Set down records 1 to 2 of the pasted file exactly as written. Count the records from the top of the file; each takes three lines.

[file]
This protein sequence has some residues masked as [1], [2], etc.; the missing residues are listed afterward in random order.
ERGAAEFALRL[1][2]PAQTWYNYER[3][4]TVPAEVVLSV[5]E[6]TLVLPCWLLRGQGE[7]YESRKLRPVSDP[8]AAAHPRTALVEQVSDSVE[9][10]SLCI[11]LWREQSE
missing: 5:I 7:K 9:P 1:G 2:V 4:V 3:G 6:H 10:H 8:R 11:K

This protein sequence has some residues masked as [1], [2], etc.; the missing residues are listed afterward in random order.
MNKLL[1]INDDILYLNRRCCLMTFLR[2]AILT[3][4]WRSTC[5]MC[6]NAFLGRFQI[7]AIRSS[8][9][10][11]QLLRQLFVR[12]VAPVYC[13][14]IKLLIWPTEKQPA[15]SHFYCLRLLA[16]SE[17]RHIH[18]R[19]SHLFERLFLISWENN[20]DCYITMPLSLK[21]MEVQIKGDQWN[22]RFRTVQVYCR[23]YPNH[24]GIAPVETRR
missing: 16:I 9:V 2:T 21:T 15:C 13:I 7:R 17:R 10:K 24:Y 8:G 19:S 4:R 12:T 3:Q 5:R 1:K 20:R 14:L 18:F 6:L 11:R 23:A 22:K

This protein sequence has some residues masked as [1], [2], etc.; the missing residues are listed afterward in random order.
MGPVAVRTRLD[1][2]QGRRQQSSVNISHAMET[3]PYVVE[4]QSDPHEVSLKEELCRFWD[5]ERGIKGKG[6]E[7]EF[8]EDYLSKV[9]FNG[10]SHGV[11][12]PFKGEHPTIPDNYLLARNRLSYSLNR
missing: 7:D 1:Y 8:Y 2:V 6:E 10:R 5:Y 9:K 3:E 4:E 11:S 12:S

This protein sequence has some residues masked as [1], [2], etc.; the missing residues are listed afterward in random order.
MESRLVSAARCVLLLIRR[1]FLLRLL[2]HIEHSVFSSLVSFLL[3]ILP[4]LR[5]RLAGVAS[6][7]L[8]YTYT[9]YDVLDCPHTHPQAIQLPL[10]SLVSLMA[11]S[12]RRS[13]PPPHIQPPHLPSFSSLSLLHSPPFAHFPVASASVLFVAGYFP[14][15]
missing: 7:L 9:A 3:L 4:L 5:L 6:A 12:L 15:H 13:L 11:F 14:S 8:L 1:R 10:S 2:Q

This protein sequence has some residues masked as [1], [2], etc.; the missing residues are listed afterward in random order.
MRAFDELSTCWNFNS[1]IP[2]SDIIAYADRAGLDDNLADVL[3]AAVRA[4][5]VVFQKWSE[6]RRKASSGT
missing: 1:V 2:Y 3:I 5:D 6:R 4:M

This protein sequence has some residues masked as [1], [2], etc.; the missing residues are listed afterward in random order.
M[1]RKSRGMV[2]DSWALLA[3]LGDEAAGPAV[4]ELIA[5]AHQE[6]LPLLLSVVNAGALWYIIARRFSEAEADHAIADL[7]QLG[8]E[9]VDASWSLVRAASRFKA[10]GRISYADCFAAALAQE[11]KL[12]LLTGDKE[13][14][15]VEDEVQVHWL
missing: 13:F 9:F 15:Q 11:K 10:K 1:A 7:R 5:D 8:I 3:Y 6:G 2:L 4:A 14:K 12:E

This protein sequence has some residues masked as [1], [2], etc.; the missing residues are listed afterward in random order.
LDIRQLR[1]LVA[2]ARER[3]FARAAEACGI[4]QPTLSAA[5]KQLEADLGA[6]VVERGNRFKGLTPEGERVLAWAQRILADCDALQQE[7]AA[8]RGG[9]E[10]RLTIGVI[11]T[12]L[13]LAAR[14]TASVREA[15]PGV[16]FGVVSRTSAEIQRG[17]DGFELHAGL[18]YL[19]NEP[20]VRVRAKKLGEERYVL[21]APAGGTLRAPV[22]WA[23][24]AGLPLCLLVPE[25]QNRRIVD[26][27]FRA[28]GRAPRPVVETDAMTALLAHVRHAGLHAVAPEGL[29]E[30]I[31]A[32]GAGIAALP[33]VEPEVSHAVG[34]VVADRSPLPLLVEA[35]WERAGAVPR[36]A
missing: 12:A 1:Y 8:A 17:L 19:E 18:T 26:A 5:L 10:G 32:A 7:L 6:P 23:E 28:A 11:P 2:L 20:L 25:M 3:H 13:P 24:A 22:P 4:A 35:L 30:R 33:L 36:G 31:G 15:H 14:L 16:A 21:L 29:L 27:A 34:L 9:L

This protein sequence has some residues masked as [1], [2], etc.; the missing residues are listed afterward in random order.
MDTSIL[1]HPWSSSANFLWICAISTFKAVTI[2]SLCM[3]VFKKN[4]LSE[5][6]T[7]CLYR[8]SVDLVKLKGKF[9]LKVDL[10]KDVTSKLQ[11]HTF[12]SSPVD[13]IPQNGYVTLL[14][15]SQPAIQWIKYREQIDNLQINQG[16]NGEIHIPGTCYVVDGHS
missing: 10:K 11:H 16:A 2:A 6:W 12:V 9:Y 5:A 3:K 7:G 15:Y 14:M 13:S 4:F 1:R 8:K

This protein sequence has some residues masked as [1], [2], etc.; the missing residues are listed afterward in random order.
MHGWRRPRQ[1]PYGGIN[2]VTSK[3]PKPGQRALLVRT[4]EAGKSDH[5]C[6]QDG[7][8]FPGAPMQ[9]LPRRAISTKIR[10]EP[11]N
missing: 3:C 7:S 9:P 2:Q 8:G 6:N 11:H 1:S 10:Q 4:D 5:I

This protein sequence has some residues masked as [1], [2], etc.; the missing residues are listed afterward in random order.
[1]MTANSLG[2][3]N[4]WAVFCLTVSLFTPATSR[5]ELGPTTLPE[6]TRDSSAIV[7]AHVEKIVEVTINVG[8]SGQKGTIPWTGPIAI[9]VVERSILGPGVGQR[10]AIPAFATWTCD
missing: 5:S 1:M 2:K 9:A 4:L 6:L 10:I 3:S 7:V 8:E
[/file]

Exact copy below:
This protein sequence has some residues masked as [1], [2], etc.; the missing residues are listed afterward in random order.
ERGAAEFALRL[1][2]PAQTWYNYER[3][4]TVPAEVVLSV[5]E[6]TLVLPCWLLRGQGE[7]YESRKLRPVSDP[8]AAAHPRTALVEQVSDSVE[9][10]SLCI[11]LWREQSE
missing: 5:I 7:K 9:P 1:G 2:V 4:V 3:G 6:H 10:H 8:R 11:K

This protein sequence has some residues masked as [1], [2], etc.; the missing residues are listed afterward in random order.
MNKLL[1]INDDILYLNRRCCLMTFLR[2]AILT[3][4]WRSTC[5]MC[6]NAFLGRFQI[7]AIRSS[8][9][10][11]QLLRQLFVR[12]VAPVYC[13][14]IKLLIWPTEKQPA[15]SHFYCLRLLA[16]SE[17]RHIH[18]R[19]SHLFERLFLISWENN[20]DCYITMPLSLK[21]MEVQIKGDQWN[22]RFRTVQVYCR[23]YPNH[24]GIAPVETRR
missing: 16:I 9:V 2:T 21:T 15:C 13:I 7:R 17:R 10:K 24:Y 8:G 19:S 4:R 12:T 3:Q 5:R 1:K 20:R 14:L 18:F 6:L 11:R 23:A 22:K